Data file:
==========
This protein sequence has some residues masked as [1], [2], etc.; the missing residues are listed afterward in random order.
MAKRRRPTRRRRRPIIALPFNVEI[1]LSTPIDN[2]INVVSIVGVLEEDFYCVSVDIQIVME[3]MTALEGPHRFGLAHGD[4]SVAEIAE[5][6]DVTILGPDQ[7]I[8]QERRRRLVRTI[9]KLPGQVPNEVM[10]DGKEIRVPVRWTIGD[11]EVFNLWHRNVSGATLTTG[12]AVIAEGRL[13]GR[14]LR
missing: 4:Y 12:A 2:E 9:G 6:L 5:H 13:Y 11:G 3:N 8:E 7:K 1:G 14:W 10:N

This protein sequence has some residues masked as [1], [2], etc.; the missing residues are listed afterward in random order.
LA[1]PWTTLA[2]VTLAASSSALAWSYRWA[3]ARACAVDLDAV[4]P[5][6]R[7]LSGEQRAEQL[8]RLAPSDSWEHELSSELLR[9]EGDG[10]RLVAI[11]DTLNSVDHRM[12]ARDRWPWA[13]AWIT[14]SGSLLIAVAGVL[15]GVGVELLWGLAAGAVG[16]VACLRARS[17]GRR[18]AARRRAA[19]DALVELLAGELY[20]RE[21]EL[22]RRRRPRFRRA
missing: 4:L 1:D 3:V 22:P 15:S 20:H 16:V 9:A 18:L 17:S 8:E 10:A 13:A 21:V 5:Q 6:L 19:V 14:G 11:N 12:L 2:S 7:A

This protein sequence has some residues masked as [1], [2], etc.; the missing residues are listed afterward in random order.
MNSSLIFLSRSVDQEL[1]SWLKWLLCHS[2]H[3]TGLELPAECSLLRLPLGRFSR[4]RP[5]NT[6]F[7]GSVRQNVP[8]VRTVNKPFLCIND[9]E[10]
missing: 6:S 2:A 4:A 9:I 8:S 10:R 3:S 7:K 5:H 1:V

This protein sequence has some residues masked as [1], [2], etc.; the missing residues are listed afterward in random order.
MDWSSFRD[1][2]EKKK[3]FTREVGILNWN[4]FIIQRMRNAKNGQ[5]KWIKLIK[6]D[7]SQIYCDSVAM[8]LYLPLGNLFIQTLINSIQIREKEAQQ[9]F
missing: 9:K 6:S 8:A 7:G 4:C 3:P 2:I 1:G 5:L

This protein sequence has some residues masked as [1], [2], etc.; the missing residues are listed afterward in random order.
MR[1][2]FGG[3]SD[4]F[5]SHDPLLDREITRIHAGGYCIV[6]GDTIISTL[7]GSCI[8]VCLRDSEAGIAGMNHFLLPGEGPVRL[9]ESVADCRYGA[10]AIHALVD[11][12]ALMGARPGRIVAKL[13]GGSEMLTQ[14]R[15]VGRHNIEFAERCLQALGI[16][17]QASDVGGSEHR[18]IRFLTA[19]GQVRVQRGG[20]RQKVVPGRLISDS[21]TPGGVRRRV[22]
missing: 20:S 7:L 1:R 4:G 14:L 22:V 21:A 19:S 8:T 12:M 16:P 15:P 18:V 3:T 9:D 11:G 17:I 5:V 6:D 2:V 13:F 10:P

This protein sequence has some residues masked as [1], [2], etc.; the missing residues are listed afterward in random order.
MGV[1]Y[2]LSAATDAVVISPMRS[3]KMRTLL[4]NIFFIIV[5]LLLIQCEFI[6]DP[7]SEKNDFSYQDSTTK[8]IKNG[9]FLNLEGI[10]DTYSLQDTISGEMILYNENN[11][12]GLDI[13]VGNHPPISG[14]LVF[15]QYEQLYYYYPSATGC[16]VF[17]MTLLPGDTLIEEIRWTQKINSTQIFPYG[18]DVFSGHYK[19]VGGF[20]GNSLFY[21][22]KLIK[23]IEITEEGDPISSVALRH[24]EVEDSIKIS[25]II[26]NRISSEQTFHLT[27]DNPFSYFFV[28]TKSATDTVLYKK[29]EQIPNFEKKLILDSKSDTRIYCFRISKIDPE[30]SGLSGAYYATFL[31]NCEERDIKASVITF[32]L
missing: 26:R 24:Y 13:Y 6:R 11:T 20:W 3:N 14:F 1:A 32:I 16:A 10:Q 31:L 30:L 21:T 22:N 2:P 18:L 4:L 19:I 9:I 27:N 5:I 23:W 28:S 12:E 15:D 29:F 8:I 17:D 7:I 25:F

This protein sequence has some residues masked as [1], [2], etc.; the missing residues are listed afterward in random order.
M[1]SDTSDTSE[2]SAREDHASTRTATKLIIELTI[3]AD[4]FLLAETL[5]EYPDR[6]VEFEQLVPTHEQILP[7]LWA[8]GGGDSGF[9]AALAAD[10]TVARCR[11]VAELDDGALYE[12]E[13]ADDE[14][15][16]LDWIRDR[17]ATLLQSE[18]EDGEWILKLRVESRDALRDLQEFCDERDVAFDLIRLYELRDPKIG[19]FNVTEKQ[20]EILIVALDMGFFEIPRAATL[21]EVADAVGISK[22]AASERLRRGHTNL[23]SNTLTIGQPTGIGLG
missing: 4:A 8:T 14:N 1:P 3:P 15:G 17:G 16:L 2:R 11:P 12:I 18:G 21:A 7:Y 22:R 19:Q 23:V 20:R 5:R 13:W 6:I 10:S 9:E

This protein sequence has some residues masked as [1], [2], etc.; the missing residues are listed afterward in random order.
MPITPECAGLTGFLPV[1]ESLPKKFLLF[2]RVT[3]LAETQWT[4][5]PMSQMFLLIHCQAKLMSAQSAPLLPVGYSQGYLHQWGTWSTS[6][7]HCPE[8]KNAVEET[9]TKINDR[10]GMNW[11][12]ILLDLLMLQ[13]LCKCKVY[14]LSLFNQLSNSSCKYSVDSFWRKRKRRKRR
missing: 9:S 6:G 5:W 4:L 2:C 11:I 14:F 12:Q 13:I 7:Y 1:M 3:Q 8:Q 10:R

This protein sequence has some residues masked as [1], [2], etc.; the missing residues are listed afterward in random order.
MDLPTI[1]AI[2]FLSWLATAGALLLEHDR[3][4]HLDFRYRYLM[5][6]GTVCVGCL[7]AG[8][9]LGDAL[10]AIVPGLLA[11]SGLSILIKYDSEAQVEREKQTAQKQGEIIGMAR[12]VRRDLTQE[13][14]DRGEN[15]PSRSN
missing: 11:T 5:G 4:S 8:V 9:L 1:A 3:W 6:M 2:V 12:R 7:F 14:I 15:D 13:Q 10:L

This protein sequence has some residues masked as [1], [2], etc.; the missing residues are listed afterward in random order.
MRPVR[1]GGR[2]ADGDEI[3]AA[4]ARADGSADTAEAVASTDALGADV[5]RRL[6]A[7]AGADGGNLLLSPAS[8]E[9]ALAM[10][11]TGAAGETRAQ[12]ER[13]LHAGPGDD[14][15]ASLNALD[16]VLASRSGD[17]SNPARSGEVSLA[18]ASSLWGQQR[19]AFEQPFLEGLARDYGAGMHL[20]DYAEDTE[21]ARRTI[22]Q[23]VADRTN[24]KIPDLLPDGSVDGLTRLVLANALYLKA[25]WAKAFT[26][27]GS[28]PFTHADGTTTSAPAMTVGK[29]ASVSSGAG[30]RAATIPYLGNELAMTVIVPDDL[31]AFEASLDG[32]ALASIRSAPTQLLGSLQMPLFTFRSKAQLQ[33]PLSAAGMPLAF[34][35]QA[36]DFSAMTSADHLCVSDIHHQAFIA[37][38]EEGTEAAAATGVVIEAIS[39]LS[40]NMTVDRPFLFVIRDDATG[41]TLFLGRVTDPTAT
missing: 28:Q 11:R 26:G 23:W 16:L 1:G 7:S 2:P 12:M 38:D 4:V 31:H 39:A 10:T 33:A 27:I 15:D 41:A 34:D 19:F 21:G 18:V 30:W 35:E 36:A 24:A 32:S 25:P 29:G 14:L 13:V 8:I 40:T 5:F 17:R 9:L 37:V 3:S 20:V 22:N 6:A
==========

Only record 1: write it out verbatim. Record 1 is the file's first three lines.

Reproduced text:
This protein sequence has some residues masked as [1], [2], etc.; the missing residues are listed afterward in random order.
MAKRRRPTRRRRRPIIALPFNVEI[1]LSTPIDN[2]INVVSIVGVLEEDFYCVSVDIQIVME[3]MTALEGPHRFGLAHGD[4]SVAEIAE[5][6]DVTILGPDQ[7]I[8]QERRRRLVRTI[9]KLPGQVPNEVM[10]DGKEIRVPVRWTIGD[11]EVFNLWHRNVSGATLTTG[12]AVIAEGRL[13]GR[14]LR
missing: 4:Y 12:A 2:E 9:G 6:L 5:H 13:Y 11:G 3:N 8:E 7:K 1:G 14:W 10:N